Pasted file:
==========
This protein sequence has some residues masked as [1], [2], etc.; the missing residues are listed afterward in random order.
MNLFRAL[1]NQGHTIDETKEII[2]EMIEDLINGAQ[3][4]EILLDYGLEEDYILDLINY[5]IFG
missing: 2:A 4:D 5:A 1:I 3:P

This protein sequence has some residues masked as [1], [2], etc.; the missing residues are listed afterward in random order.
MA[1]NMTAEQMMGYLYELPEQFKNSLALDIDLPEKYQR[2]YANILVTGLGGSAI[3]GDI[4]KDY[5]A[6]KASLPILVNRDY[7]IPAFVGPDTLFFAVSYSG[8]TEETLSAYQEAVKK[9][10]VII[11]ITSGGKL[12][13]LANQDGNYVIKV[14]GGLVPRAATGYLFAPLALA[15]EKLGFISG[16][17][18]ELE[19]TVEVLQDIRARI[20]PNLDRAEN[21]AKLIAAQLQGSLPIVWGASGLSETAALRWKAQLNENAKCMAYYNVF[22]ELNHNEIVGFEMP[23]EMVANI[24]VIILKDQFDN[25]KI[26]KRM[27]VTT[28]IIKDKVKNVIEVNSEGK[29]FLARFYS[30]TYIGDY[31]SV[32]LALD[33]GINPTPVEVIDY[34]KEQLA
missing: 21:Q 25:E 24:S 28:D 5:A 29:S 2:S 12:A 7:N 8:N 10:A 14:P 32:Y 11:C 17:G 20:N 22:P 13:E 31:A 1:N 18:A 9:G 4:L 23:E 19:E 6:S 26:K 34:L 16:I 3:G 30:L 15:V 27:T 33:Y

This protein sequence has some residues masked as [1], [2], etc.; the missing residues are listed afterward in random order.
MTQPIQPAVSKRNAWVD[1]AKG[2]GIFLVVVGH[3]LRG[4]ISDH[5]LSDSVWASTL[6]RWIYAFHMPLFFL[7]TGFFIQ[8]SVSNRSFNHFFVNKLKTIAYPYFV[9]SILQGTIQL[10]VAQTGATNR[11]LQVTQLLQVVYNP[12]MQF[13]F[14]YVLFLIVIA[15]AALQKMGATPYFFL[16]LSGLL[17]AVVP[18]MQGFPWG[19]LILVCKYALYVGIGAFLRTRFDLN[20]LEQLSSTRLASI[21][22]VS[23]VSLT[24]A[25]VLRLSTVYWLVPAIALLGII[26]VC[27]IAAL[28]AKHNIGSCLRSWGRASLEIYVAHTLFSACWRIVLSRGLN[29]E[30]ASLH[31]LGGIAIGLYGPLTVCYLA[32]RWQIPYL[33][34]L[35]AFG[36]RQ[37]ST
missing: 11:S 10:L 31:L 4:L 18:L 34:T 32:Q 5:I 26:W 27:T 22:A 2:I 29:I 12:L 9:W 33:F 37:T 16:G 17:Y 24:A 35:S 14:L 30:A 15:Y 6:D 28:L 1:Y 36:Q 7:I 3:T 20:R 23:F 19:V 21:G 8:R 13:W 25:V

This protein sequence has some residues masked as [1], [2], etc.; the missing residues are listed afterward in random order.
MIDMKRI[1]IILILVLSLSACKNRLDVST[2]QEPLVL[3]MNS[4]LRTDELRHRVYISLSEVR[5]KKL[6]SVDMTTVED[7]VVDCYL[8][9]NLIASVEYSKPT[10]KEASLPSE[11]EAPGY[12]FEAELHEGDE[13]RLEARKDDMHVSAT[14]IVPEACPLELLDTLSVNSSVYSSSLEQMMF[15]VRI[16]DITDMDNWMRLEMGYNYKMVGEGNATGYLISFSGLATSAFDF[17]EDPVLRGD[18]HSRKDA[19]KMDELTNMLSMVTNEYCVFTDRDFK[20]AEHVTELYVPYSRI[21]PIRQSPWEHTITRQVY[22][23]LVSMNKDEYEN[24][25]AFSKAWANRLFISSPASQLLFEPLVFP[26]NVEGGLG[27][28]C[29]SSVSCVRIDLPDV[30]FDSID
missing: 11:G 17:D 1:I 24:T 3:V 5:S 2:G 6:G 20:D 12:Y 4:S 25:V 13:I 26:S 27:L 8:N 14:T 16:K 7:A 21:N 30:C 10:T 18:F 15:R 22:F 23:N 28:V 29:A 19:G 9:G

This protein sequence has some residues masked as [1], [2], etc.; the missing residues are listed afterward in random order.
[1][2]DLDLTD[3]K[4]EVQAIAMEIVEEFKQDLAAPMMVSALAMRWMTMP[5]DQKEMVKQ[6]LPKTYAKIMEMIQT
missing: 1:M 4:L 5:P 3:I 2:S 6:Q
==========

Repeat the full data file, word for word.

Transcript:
This protein sequence has some residues masked as [1], [2], etc.; the missing residues are listed afterward in random order.
MNLFRAL[1]NQGHTIDETKEII[2]EMIEDLINGAQ[3][4]EILLDYGLEEDYILDLINY[5]IFG
missing: 2:A 4:D 5:A 1:I 3:P

This protein sequence has some residues masked as [1], [2], etc.; the missing residues are listed afterward in random order.
MA[1]NMTAEQMMGYLYELPEQFKNSLALDIDLPEKYQR[2]YANILVTGLGGSAI[3]GDI[4]KDY[5]A[6]KASLPILVNRDY[7]IPAFVGPDTLFFAVSYSG[8]TEETLSAYQEAVKK[9][10]VII[11]ITSGGKL[12][13]LANQDGNYVIKV[14]GGLVPRAATGYLFAPLALA[15]EKLGFISG[16][17][18]ELE[19]TVEVLQDIRARI[20]PNLDRAEN[21]AKLIAAQLQGSLPIVWGASGLSETAALRWKAQLNENAKCMAYYNVF[22]ELNHNEIVGFEMP[23]EMVANI[24]VIILKDQFDN[25]KI[26]KRM[27]VTT[28]IIKDKVKNVIEVNSEGK[29]FLARFYS[30]TYIGDY[31]SV[32]LALD[33]GINPTPVEVIDY[34]KEQLA
missing: 21:Q 25:E 24:S 28:D 5:A 29:S 2:S 12:A 7:N 8:N 10:A 14:P 32:Y 11:C 17:G 20:N 22:P 13:E 31:A 1:N 18:A 9:G 4:L 23:E 19:E 6:S 26:K 34:L 16:I 3:G 30:L 15:V 27:T 33:Y

This protein sequence has some residues masked as [1], [2], etc.; the missing residues are listed afterward in random order.
MTQPIQPAVSKRNAWVD[1]AKG[2]GIFLVVVGH[3]LRG[4]ISDH[5]LSDSVWASTL[6]RWIYAFHMPLFFL[7]TGFFIQ[8]SVSNRSFNHFFVNKLKTIAYPYFV[9]SILQGTIQL[10]VAQTGATNR[11]LQVTQLLQVVYNP[12]MQF[13]F[14]YVLFLIVIA[15]AALQKMGATPYFFL[16]LSGLL[17]AVVP[18]MQGFPWG[19]LILVCKYALYVGIGAFLRTRFDLN[20]LEQLSSTRLASI[21][22]VS[23]VSLT[24]A[25]VLRLSTVYWLVPAIALLGII[26]VC[27]IAAL[28]AKHNIGSCLRSWGRASLEIYVAHTLFSACWRIVLSRGLN[29]E[30]ASLH[31]LGGIAIGLYGPLTVCYLA[32]RWQIPYL[33][34]L[35]AFG[36]RQ[37]ST
missing: 11:S 10:L 31:L 4:L 18:L 34:T 32:Q 5:I 26:W 27:T 22:A 2:I 29:I 12:L 9:W 33:F 37:T 16:G 17:Y 24:A 35:S 14:L 30:A 15:Y 6:D 28:L 1:Y 36:Q 7:I 3:T 20:R 23:F 19:V 21:G 8:R 13:W 25:V

This protein sequence has some residues masked as [1], [2], etc.; the missing residues are listed afterward in random order.
MIDMKRI[1]IILILVLSLSACKNRLDVST[2]QEPLVL[3]MNS[4]LRTDELRHRVYISLSEVR[5]KKL[6]SVDMTTVED[7]VVDCYL[8][9]NLIASVEYSKPT[10]KEASLPSE[11]EAPGY[12]FEAELHEGDE[13]RLEARKDDMHVSAT[14]IVPEACPLELLDTLSVNSSVYSSSLEQMMF[15]VRI[16]DITDMDNWMRLEMGYNYKMVGEGNATGYLISFSGLATSAFDF[17]EDPVLRGD[18]HSRKDA[19]KMDELTNMLSMVTNEYCVFTDRDFK[20]AEHVTELYVPYSRI[21]PIRQSPWEHTITRQVY[22][23]LVSMNKDEYEN[24][25]AFSKAWANRLFISSPASQLLFEPLVFP[26]NVEGGLG[27][28]C[29]SSVSCVRIDLPDV[30]FDSID
missing: 11:G 17:D 1:I 24:T 3:V 5:S 2:G 6:G 20:D 12:Y 4:S 25:V 13:I 26:S 27:L 8:N 14:T 16:K 7:A 21:N 30:C 10:T 18:F 15:R 22:F 23:N 28:V 29:A 19:G 9:G

This protein sequence has some residues masked as [1], [2], etc.; the missing residues are listed afterward in random order.
[1][2]DLDLTD[3]K[4]EVQAIAMEIVEEFKQDLAAPMMVSALAMRWMTMP[5]DQKEMVKQ[6]LPKTYAKIMEMIQT
missing: 1:M 4:L 5:P 3:I 2:S 6:Q